For the brownies:
½ cup unsalted butter, melted (1 stick)
1 cup sugar
2 large eggs
½ teaspoon kosher salt
½ cup unbleached all-purpose flour
½ cup Dutch-process cocoa powder
for the chocolate mint ice cream: from this recipe
Makes 1 quart
2 cups heavy cream
1 cup whole milk
1 large bunch fresh mint (2 ounces)
6 egg yolks
½ cup sugar
½ teaspoon kosher salt
4 ounces dark chocolate
2 teaspoons neutral-flavored oil, such as vegetable or canola
- Steep the mint cream: In a heavy-bottomed saucepan, bring cream and milk to a simmer. Remove from heat, stir in mint leaves, cover, and let steep for 2 hours.
- For the brownies: Preheat oven to 350°F. Lightly butter the edges of two ¼-sheet pans. Line with parchment paper, and lightly butter the paper. Set aside until needed. (For other pan sizes, see note above.)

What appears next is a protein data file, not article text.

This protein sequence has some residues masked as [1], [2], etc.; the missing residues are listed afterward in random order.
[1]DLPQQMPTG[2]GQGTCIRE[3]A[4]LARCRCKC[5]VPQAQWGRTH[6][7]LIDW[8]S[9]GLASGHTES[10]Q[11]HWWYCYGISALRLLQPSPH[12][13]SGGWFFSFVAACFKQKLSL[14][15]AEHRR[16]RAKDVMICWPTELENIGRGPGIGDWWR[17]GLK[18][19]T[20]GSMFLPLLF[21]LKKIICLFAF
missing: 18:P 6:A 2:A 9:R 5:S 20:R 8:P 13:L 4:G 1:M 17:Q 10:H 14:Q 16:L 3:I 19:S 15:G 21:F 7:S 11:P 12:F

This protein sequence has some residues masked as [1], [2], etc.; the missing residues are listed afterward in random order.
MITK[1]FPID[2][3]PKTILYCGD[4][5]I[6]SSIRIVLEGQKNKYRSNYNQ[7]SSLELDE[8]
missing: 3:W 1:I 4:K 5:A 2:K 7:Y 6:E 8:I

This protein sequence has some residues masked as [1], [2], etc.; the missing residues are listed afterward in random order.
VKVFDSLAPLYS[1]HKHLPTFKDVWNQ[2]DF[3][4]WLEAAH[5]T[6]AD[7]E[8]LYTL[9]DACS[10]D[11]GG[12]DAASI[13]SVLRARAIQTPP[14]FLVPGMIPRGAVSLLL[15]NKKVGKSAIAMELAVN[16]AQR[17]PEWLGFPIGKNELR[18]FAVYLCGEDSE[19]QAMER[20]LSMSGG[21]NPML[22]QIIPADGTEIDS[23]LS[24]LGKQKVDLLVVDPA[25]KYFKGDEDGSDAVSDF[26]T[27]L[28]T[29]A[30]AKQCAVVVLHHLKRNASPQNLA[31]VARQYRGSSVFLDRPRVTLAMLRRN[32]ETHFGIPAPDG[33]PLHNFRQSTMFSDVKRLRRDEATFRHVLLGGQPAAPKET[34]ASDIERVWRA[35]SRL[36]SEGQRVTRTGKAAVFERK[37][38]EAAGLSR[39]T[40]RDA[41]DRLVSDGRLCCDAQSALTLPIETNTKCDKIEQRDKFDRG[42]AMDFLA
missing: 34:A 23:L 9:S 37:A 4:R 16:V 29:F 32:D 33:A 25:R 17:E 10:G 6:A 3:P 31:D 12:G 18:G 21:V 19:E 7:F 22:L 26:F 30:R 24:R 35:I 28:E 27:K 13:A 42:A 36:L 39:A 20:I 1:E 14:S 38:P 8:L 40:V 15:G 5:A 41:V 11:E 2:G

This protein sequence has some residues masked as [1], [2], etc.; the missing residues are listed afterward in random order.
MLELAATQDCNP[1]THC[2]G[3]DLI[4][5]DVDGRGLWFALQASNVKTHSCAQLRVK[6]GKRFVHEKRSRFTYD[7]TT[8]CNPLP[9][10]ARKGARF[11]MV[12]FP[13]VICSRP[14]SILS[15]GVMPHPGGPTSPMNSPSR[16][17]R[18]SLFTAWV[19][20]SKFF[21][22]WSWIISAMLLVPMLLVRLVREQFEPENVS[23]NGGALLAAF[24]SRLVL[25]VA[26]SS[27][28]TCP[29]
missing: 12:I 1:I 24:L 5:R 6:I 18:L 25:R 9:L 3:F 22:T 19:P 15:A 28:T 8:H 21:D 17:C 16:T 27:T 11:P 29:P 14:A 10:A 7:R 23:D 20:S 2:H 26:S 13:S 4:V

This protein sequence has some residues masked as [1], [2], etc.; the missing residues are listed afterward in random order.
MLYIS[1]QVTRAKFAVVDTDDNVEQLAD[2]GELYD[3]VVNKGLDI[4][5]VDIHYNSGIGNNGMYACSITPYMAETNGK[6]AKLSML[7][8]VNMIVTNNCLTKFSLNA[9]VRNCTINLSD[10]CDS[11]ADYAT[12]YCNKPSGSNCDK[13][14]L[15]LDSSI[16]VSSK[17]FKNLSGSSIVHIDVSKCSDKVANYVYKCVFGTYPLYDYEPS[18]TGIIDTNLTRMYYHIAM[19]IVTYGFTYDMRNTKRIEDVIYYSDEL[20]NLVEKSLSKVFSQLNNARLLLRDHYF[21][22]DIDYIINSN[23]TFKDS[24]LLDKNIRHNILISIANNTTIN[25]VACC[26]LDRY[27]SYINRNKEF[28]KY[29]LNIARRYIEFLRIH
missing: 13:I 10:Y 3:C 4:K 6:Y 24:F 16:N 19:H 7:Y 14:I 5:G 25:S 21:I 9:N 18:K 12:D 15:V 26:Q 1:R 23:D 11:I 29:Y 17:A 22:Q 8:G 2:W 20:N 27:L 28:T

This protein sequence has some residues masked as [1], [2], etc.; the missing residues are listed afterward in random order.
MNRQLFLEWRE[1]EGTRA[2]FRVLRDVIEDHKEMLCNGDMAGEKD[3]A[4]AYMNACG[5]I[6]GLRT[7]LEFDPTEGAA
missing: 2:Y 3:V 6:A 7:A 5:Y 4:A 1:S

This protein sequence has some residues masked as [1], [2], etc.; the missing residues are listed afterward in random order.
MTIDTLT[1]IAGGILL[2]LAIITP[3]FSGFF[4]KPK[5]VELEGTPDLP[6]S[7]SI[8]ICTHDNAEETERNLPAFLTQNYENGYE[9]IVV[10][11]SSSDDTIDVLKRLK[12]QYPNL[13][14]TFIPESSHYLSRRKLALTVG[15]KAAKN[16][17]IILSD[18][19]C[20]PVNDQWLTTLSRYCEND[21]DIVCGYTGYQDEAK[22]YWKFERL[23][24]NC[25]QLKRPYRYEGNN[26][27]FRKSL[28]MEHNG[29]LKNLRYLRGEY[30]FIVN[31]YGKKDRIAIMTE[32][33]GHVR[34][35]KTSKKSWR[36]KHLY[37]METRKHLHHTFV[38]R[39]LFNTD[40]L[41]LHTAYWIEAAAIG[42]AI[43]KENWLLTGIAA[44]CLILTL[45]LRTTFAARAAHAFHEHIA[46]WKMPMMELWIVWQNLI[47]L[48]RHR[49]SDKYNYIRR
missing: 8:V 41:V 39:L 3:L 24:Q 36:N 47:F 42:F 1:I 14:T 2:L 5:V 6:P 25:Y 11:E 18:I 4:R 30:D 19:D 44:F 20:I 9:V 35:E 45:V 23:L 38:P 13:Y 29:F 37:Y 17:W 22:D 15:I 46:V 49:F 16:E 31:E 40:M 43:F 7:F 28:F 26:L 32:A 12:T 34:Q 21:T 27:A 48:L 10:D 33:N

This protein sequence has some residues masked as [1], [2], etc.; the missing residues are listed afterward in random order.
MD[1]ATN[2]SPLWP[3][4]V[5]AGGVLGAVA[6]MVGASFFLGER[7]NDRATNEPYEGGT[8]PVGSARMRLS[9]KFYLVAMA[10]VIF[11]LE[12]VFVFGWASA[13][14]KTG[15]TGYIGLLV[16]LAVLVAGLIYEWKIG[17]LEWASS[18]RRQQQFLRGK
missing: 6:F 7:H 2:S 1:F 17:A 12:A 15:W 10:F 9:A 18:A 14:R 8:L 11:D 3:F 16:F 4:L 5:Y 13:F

- In a medium bowl, whisk together the butter and sugar, then whisk in eggs and salt.
- Sift in the flour and cocoa and mix until just smooth.
- Evenly divide the batter between the two prepared pans (I use a scale), smoothing evenly with an offset spatula. Because the brownies are so thin, this can be tricky. Hold down the paper and spread slowly, being sure to start with the edges so the batter sort of anchors to the edge of the pan.
- Bake until brownies are set and the edges pull away from edges of the pan, 8-9 minutes. They’re thin; it won’t take long so don’t walk away.
- Let cool completely, then run a paring knife along the pan edges just to loosen (it’s easier to do this before they’re chilled.) Wrap tightly with plastic wrap and refrigerate until needed.
- For the ice cream: set a strainer over a bowl. You’ll need this later and the scramble to get it together while the custard is slowly curdling is just too much to deal with in my opinion.